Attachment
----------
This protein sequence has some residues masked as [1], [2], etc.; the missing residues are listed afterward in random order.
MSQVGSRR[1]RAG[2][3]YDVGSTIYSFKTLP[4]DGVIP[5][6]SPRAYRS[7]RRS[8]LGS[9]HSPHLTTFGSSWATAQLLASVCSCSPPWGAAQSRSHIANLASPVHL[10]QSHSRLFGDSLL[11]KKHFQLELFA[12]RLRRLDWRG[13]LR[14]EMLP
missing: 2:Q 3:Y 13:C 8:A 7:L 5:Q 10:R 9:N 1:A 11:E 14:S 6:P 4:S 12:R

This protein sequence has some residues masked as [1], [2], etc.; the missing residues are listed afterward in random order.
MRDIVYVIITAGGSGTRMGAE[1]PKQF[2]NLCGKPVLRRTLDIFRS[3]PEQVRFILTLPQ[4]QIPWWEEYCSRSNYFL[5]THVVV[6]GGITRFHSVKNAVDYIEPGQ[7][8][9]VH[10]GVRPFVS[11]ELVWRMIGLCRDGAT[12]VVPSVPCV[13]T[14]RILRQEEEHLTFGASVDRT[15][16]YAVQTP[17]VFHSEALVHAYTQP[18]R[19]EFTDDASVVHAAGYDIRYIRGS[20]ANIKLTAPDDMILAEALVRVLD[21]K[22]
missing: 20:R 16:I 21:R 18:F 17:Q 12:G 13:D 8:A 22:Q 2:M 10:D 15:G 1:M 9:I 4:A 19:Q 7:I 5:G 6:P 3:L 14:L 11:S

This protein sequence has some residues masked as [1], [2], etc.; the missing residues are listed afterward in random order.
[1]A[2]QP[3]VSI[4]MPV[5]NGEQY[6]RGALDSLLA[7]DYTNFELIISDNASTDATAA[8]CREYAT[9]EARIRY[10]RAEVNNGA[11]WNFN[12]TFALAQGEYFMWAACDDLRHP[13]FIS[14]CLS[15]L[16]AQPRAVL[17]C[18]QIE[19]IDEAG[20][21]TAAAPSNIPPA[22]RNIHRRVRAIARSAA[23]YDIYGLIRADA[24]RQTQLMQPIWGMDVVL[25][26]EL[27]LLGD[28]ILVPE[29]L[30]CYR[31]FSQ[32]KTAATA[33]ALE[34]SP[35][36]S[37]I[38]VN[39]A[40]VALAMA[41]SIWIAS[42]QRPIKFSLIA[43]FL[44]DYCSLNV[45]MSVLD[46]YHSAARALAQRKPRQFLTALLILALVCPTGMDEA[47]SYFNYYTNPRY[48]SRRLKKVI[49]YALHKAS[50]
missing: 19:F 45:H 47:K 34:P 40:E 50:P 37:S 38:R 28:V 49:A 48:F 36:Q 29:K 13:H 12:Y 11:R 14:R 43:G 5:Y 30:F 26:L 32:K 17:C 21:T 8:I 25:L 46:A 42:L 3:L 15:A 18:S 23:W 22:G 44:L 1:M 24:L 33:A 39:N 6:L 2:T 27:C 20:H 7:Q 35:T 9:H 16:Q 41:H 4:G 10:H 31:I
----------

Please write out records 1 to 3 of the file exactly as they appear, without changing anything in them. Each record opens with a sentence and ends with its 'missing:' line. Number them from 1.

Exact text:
This protein sequence has some residues masked as [1], [2], etc.; the missing residues are listed afterward in random order.
MSQVGSRR[1]RAG[2][3]YDVGSTIYSFKTLP[4]DGVIP[5][6]SPRAYRS[7]RRS[8]LGS[9]HSPHLTTFGSSWATAQLLASVCSCSPPWGAAQSRSHIANLASPVHL[10]QSHSRLFGDSLL[11]KKHFQLELFA[12]RLRRLDWRG[13]LR[14]EMLP
missing: 2:Q 3:Y 13:C 8:A 7:L 5:Q 10:R 9:N 1:A 11:E 14:S 6:P 4:S 12:R

This protein sequence has some residues masked as [1], [2], etc.; the missing residues are listed afterward in random order.
MRDIVYVIITAGGSGTRMGAE[1]PKQF[2]NLCGKPVLRRTLDIFRS[3]PEQVRFILTLPQ[4]QIPWWEEYCSRSNYFL[5]THVVV[6]GGITRFHSVKNAVDYIEPGQ[7][8][9]VH[10]GVRPFVS[11]ELVWRMIGLCRDGAT[12]VVPSVPCV[13]T[14]RILRQEEEHLTFGASVDRT[15][16]YAVQTP[17]VFHSEALVHAYTQP[18]R[19]EFTDDASVVHAAGYDIRYIRGS[20]ANIKLTAPDDMILAEALVRVLD[21]K[22]
missing: 20:R 16:I 21:R 18:F 17:Q 12:G 13:D 8:A 22:Q 2:M 10:D 15:G 1:M 9:I 4:A 19:Q 7:I 5:G 6:P 3:L 14:L 11:S

This protein sequence has some residues masked as [1], [2], etc.; the missing residues are listed afterward in random order.
[1]A[2]QP[3]VSI[4]MPV[5]NGEQY[6]RGALDSLLA[7]DYTNFELIISDNASTDATAA[8]CREYAT[9]EARIRY[10]RAEVNNGA[11]WNFN[12]TFALAQGEYFMWAACDDLRHP[13]FIS[14]CLS[15]L[16]AQPRAVL[17]C[18]QIE[19]IDEAG[20][21]TAAAPSNIPPA[22]RNIHRRVRAIARSAA[23]YDIYGLIRADA[24]RQTQLMQPIWGMDVVL[25][26]EL[27]LLGD[28]ILVPE[29]L[30]CYR[31]FSQ[32]KTAATA[33]ALE[34]SP[35][36]S[37]I[38]VN[39]A[40]VALAMA[41]SIWIAS[42]QRPIKFSLIA[43]FL[44]DYCSLNV[45]MSVLD[46]YHSAARALAQRKPRQFLTALLILALVCPTGMDEA[47]SYFNYYTNPRY[48]SRRLKKVI[49]YALHKAS[50]
missing: 19:F 45:H 47:K 34:P 40:E 50:P 37:S 38:R 28:V 49:A 48:F 36:Q 29:K 13:H 12:Y 11:R 14:R 43:G 5:Y 30:F 26:L 32:K 17:C 21:T 8:I 25:L 46:A 42:L 3:L 15:A 18:S 23:W 22:G 44:L 1:M 24:L 33:A 39:N 6:L 2:T 27:C 20:H 7:Q 35:T 9:H 16:Q 41:H 4:G 10:H 31:I